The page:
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JonS

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JonS last won the day on August 15 2015

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About JonS

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    Sithrakian devotee
  • Birthday 01/10/1971

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    Combat Mission Forum Member #8
  • Location
    53 miles west of Venus
  • Occupation
    Sifting. And Loafing. Loafing and sifting.

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  1. I can't recommend Battle (also released as Anatomy of a Battle) by Kenneth Macksey enough, for stuff like this. Macksey fought through the Normandy campaign himself, and this is a thinly fictionalised account of a generic battle in Normandy from multiple perspectives, from soup to nuts, and spends quite a lot of time on the pre-battle preparations; liaison, movement, fire planning, logistic arrangements, along with reconnaissance and planning. It's quite old now - it was released in about 1974 - but a good mil-hist library, or university library should(?) have a copy. Alternately try interloan, or second hand book places (meatspace and online). The putative battle that Macksey describes would make for a pretty good CM scenario. I know that because I made one several years ago
  2. Topic is *after* the breakout, so; 1. Cinderella army, by Terry Copp (and other books by Copp) 2. Monty’s Men, by Buckley (and anything else by Buckley) 3. 18 Platoon, by Jary 4. Stout Hearts, by Kite 5. Corps Commanders, by Delaney 6. The 56th Infantry Brigade, by Holborn 7. Air power at the battlefront, by Gooderson 8. South Alberta’s, by Graves 9. The Guns of victory, by Blackburn (best read as the last of his trilogy) 10. For short-form writing, the Canadian Military History journal has their extensive back catalogue freely available on line. The last several volumes appear to have focussed mainly on WWI, so you’ll have to go through the back editions aways to find anything on NWE. (I personally thought the Whitaker’s book on the Rhineland was *terrible*)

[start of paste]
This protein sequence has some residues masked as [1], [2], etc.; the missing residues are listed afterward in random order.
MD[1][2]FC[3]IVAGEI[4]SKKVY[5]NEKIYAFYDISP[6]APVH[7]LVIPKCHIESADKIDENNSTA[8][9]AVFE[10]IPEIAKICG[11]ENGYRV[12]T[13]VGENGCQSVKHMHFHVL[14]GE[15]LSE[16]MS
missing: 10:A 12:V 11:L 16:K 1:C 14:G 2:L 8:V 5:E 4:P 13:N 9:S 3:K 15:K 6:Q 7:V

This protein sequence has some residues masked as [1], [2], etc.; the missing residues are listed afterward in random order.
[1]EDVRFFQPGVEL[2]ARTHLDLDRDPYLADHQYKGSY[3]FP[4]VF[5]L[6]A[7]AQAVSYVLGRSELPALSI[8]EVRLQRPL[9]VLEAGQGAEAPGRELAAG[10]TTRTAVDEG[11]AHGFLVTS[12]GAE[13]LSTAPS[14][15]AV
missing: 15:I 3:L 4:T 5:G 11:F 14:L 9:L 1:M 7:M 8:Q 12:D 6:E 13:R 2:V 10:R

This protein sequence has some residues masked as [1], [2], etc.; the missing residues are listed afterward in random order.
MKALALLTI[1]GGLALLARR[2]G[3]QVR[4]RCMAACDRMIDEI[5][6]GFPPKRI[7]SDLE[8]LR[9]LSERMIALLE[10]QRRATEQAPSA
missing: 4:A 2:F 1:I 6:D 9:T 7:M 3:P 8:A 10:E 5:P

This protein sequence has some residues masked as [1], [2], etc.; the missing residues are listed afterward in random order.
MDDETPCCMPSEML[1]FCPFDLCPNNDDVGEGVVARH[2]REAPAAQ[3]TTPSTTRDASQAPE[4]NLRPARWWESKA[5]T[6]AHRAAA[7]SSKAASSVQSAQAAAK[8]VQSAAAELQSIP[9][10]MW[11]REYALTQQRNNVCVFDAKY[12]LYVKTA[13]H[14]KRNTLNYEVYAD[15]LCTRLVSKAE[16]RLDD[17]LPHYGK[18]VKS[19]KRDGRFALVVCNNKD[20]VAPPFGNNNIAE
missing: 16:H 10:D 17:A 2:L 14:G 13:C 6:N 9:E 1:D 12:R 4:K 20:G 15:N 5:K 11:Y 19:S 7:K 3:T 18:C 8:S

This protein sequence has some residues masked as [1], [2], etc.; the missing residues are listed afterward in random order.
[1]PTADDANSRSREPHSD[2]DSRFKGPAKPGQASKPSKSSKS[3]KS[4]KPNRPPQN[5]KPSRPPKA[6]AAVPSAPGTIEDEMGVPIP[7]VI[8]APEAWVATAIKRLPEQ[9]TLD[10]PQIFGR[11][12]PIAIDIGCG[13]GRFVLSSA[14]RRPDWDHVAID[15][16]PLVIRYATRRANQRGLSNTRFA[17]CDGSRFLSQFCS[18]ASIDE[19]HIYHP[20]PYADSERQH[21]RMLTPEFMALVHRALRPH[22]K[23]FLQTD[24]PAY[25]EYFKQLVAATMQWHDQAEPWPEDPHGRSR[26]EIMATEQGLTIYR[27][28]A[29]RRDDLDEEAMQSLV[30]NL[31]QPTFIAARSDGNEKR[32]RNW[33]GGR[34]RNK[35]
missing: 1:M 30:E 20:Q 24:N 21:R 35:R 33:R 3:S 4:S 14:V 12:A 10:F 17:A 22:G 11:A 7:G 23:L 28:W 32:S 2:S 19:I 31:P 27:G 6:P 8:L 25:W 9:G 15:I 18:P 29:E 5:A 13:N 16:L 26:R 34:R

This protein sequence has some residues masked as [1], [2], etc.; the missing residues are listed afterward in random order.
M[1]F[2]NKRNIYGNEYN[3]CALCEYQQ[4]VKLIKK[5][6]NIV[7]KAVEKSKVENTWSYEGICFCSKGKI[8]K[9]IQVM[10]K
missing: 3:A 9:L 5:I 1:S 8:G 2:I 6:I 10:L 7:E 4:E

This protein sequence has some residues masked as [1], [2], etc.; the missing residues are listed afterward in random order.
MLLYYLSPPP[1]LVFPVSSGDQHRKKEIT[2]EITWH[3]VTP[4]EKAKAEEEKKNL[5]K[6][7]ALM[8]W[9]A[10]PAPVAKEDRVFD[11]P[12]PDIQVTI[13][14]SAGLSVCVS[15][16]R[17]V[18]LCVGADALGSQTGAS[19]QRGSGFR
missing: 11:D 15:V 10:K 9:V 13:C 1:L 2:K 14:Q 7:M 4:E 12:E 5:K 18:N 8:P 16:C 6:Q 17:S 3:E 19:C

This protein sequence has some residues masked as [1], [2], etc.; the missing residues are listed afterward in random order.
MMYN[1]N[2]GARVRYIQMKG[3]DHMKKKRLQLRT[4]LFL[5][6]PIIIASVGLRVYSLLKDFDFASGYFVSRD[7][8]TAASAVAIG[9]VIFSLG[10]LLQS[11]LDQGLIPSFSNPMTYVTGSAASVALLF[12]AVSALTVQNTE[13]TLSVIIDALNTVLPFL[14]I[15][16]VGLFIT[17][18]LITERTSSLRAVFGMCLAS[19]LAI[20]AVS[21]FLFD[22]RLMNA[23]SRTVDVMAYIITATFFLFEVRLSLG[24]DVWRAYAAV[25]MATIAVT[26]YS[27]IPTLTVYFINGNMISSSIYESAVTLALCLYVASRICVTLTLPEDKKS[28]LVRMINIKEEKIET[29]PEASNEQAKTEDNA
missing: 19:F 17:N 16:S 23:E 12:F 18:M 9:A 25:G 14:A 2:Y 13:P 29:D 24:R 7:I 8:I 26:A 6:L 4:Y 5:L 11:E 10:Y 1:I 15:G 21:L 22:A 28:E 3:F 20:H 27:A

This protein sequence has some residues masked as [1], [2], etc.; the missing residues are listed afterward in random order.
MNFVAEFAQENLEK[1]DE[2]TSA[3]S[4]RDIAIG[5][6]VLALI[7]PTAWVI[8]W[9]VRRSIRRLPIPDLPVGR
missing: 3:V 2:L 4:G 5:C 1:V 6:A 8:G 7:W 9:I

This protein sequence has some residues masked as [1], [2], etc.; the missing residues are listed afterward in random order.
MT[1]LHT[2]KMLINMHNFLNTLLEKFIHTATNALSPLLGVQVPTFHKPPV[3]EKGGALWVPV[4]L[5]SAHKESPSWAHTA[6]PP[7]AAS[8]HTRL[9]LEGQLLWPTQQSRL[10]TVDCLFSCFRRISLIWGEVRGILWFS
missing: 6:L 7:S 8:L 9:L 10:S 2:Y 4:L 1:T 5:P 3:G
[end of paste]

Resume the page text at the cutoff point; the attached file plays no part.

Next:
3. from a physics perspective; I call bull****. But soldiers are a superstitious bunch, so from a behavioural perspective; maybe?
  4. It's also free here as a PDF, meaning you can read it on any device. The rest of the Green Books are there too.
  5. The noise of time, Julian Barnes It's the summer holidays here, some I'm doing a bit of off-reservation reading before varsity starts again.
  6. That is not, as far as I know, true, and hasn’t been for quite some time. In many (most?) militaries these days the issues created by dumping guys and girls straight out of combat back into their home environments is well know. Policy is now to extract them, do any post tour admin (hand in ammo, clean stuff for customs, etc) then have a deliberate period (at least several days, and often a week) in a closed environment to decompress. Ready access to alcohol, no programme or timetable except a scheduled session with the psych. Fight, get drunk, yell at each other, sing stupid songs loudly out of tune, talk, sleep, etc. Now, you can argue that a couple of days - or even a week - isn't nearly long enough, but that's quite different to the military just ignoring the issue.
  7. The quiet american, by graham greene
  8. Dave Wiley makes some good points along those lines towards the end of this video https://www.youtube.com/watch?v=TlXzD5yuJKQ&list=PLBAEOsdxIbLPFEomzphaZQ0A5Vujkpjd8&index=22&t=0s
  9. Yes, there are. “Seven winds” for one.
  10. Aka, “the Prometheus syndrome”
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